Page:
Central authorities could step up efforts to promote Shanghai and other places on the mainland as alternative financial hubs if the Occupy Central protests dent Beijing’s confidence in Hong Kong as a prime economic gateway, said Joseph Yam, former head of the Hong Kong Monetary Authority.
The planned blockade by the Occupy Central group could bring unexpected consequences if it leads to doubts about the efficiency and sustainability of the city’s position as a major financial center, Yam said, according to the Hong Kong Economic Journal.
Hong Kong is already facing more competition in the offshore renminbi business, he noted.
Taiwan and Singapore have established renminbi clearing banks after gaining approval from the Chinese government, while London, Frankfurt, Paris, Luxembourg and Seoul have signed agreements on clearing arrangement with the People’s Bank of China earlier this year.
Although such quick development of offshore clearing hubs may not necessarily be related to the Occupy Central movement, Hong Kong should strive all out to enhance its appeal in the competitive environment, Yam said.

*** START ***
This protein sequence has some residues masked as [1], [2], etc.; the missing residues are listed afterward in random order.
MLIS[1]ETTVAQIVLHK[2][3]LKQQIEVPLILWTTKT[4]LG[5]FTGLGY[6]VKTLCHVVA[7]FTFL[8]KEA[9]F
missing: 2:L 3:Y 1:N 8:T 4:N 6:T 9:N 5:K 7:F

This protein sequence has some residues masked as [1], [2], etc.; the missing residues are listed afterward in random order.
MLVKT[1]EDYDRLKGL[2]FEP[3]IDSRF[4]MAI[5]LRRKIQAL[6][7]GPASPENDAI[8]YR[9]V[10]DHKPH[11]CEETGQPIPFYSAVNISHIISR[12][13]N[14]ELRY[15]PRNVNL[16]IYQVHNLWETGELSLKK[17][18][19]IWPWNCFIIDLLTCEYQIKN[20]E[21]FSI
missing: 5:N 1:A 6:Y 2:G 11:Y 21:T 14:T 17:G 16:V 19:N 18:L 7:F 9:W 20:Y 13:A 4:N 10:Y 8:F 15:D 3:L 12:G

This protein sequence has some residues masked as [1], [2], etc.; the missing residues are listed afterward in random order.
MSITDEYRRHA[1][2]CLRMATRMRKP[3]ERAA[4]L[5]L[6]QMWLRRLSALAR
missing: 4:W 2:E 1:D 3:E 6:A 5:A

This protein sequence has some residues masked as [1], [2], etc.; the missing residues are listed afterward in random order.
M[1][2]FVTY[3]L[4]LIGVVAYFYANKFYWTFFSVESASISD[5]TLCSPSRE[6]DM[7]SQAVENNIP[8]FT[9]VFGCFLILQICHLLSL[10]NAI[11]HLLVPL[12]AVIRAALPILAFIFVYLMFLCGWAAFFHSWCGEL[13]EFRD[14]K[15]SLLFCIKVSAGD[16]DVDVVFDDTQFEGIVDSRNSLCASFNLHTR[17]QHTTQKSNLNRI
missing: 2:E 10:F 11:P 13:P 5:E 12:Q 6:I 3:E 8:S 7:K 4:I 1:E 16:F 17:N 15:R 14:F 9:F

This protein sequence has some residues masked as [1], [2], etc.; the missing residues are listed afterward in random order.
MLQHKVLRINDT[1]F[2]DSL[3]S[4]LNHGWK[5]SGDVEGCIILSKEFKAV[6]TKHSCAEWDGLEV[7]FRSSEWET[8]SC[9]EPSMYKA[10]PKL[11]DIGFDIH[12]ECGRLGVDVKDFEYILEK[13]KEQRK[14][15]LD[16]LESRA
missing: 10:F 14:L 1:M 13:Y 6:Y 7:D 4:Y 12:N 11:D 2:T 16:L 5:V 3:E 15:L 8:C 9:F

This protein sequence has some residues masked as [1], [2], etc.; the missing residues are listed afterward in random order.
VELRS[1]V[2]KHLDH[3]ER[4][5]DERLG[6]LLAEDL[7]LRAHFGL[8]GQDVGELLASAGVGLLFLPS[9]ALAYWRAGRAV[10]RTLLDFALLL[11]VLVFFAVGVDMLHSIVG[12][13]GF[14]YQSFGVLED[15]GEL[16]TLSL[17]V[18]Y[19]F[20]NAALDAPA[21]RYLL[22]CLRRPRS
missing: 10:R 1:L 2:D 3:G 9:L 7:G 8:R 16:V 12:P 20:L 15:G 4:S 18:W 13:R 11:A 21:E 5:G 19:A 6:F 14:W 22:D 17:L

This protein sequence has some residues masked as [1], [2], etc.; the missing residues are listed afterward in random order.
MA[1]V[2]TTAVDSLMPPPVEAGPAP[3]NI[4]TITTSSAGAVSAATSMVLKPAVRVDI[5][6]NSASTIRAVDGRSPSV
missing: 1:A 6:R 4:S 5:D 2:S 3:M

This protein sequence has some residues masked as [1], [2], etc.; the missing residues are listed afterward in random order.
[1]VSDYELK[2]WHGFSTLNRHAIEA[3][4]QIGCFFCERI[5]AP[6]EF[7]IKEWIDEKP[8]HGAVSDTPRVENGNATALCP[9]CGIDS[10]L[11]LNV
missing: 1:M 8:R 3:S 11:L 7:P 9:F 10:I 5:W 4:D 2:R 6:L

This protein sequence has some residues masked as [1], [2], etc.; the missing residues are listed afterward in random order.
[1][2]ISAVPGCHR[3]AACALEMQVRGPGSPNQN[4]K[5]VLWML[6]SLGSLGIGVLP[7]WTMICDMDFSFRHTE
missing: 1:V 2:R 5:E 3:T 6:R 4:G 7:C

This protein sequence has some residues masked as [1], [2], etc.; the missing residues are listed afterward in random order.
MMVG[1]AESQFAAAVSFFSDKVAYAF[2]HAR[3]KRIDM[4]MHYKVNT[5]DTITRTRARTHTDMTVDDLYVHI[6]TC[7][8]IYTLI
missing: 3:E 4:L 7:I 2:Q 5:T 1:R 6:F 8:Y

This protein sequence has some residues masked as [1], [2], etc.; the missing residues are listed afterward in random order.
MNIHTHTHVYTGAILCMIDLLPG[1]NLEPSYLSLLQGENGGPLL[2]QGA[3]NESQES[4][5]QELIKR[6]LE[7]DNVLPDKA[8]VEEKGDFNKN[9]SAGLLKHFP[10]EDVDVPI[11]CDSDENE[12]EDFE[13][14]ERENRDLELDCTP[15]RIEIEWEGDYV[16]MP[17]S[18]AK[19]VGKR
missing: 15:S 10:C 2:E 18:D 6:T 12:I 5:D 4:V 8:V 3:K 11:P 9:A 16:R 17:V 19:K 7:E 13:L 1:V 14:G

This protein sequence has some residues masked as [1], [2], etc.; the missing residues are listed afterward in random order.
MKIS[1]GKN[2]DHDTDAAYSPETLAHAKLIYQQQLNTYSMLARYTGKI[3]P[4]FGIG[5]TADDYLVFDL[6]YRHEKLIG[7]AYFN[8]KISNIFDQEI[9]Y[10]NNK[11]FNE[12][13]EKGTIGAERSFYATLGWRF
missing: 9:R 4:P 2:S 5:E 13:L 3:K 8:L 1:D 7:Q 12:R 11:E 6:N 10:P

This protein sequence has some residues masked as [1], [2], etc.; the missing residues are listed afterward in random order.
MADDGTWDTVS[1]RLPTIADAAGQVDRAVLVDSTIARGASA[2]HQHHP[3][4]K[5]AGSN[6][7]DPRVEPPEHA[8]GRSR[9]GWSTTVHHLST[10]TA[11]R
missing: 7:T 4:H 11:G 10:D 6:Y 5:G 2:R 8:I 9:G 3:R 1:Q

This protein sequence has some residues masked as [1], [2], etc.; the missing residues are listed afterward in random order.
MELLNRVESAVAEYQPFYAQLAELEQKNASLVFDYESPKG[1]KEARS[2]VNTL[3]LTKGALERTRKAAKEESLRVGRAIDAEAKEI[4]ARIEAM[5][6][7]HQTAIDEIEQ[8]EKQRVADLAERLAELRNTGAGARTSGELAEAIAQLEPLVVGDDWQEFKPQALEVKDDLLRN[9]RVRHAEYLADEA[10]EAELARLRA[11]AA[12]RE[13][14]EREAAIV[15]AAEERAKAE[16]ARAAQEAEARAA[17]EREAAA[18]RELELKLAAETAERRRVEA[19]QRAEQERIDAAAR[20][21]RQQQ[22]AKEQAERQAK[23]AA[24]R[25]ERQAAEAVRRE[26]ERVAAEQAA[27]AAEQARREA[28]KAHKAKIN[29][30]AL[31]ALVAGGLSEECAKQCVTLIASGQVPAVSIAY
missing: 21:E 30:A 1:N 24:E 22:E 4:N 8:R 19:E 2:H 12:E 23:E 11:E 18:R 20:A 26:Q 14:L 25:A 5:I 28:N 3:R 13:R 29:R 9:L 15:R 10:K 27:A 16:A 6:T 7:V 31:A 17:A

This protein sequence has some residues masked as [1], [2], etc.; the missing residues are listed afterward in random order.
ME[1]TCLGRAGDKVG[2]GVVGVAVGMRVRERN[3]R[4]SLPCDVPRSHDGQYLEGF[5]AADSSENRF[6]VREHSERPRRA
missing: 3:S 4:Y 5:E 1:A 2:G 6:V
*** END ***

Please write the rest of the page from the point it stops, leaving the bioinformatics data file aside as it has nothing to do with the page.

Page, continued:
The upcoming launch of the cross-border stock investment scheme for individuals in Shanghai and Hong Kong reflects the unique position of Hong Kong. However, it is up to the city to show its strengths to the central government, Yam added.
Yam, meanwhile, said he hasn’t noticed any divestment moves yet from the business sector due to the Occupy Central movement, Ming Pao Daily reported.
Yam has been praised by former chief secretary Henry Tang Ying-yen as being a person who is qualified to become the city’s next chief executive. Political veterans and observers, however, believe that Yam is unlikely to contest the elections in 2017.
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